Saad Shah

Why Scotland is not Independent?

Assessing the reasons for the Better Together’s campaign victory

While the Scottish referendum on September 18, 2014 finished on the pro-union side, there are still many people in Scotland who wish for its independence. Certainly, this was a historic day given immense anticipation leading up to the referendum. Today, Scotland is a part of the United Kingdom as it was yesterday—with 55% voting going to UK’s Better Together campaign led by Alastair Darling and 45% to the Scottish National Party (SNP) led by Alex Salmond. Both sides campaigned to the best of their abilities, highlighting what independence meant for Scotland and the value of staying together within the UK. This article attempts to analyze the question: why was the Scottish National Party (SNP) unable to garner sufficient support for their independence movement?

The answer lies primarily in the way the campaigns were led by Darling and Salmond. The economy was one of the key issues. The SNP was not able to make a convincing case for improving Scotland’s economy post-independence. The few things they promised included free trade with the European Union (EU); reduction of corporation tax by 3 % and expansion of the North Sea oil and gas industry. While these promises seemed attractive incentives, the pro-unionists pointed out certain facts that could not be overlooked. As a new sovereign country, with no credit history, Scotland would have had a tough time borrowing from other countries. It is projected that they would have incurred a significant loss since trade with their largest trading partner, the UK, would no longer be within borders but rather across it. This “border-effect” is an important inhibitor of trade as depicted in several economic studies.

Further, the pro-union side ruled out the possibility of a currency union with the UK since risks would have outweighed benefits faced by the individuals and businesses on both sides of the border. These included potential costs for the UK taxpayer for bailing out Scottish banks or governments that made poor financial decisions. Further, Scotland’s ageing population and the accumulated debt that would have been transferred to it post-independence, made Mr. Salmond’s bid for independence look like a risky deal. The Better Together campaign made a much better case for the losses Scotland would incur on separation from the UK.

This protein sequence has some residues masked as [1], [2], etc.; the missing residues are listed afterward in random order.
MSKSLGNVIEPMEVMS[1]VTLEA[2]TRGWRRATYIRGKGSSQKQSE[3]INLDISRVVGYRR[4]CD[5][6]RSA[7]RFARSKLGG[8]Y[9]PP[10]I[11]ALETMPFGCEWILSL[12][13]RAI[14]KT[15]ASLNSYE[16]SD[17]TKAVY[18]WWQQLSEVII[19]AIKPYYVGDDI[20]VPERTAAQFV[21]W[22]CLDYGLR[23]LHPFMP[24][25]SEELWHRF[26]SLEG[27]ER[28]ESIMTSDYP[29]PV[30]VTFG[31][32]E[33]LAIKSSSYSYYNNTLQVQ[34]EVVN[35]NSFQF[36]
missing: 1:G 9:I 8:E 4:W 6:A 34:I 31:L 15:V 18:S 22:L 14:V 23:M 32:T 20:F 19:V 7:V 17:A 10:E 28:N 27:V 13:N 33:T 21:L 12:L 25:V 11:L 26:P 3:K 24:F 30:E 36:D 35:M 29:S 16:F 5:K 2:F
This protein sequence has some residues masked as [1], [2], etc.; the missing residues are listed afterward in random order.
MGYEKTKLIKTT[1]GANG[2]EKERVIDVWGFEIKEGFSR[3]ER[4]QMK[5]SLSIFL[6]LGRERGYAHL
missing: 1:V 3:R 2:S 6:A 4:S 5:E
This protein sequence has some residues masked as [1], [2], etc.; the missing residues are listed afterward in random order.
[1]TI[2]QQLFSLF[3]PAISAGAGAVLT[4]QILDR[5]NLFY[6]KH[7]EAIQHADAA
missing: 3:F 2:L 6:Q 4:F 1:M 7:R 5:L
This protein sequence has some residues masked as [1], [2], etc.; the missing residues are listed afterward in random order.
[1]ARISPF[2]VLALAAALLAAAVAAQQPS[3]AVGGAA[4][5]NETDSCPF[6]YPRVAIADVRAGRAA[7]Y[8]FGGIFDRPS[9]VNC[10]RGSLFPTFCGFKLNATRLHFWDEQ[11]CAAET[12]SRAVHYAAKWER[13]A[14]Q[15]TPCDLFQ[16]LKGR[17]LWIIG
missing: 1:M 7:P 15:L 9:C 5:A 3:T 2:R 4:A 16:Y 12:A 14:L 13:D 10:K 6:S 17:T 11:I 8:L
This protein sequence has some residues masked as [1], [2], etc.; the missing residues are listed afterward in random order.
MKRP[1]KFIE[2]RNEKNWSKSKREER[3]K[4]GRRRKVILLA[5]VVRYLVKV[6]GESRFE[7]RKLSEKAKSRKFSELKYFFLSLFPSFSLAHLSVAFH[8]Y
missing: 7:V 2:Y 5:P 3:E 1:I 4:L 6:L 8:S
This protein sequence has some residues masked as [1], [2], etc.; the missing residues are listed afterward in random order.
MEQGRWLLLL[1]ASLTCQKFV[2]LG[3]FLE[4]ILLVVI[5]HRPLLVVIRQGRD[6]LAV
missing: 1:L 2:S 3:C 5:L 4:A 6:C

Much like the economy, foreign policy was also one of the most heated debates of the referendum.  The ‘Yes’ side believed that Scotland would be a viable actor on the international stage. International cooperation also would be a strong feature in its foreign policy vision. Scotland would join all the international organizations to which the UK currently belongs, including the European Union, Council of Europe, Organization for Cooperation and Security in Europe, North Atlantic Treaty Organization, Commonwealth, United Nations, World Bank and International Monetary Fund. However, to most Scots there was no guarantee that this would happen.

The ‘No’ side made it very clear that the UK, as a large nuclear power nation-state and a permanent member of the UN Security Council, will be able to ‘punch above its weight’. Its size and wealth enables it to maintain a wide diplomatic presence. Further, the UK’s vast network of consulates, with 226 posts in 144 states and 230 honorary consuls, enables it to provide services to citizens within the country and elsewhere abroad, a benefit that would be prohibitively expensive to Scotland to replicate. Historically, the UK has been one of the most powerful nations in the world and continues to maintain its position as one of the dominant voices in international politics.

The SNP leaders did not make a strong case for Scotland’s independence in the international realm. The fact that the UK has influence over many different international organizations appeared attractive to many Scots. These are just few examples of the many dimensions the Scotland’s Independence debate. The issue was very complicated. Nevertheless, Alex Salmond’s efforts were commendable since he was able to muster the support of 45% of the population. Furthermore, the Westminster parties have to remember that although the Scottish parliament will be given more power in terms of taxation and welfare and greater decision making power, about half the population of Scotland voted to break free from the UK. Clearly this highlights differing opinions of the people of Scotland. The future of Scotland in relation to the UK yet remains uncertain.

Saad Shah
Saad Shah is currently enrolled in a specialist program in International Relations and a major in Russian language and literature at the University of Toronto. He has a special interest in the affairs of the Arctic countries and Russian foreign policy, especially in relation to Canada. His studies in International Relations and Russian language provide him with a better understanding of politics in Eastern Europe and its impact on Canada and its allies. Being a citizen of Pakistan he also takes an interest in the international affairs of South Asia and Middle East. Saad is an aspiring lawyer and has experience working in a law firm. He hopes to gain significant experience before applying to law school. ​​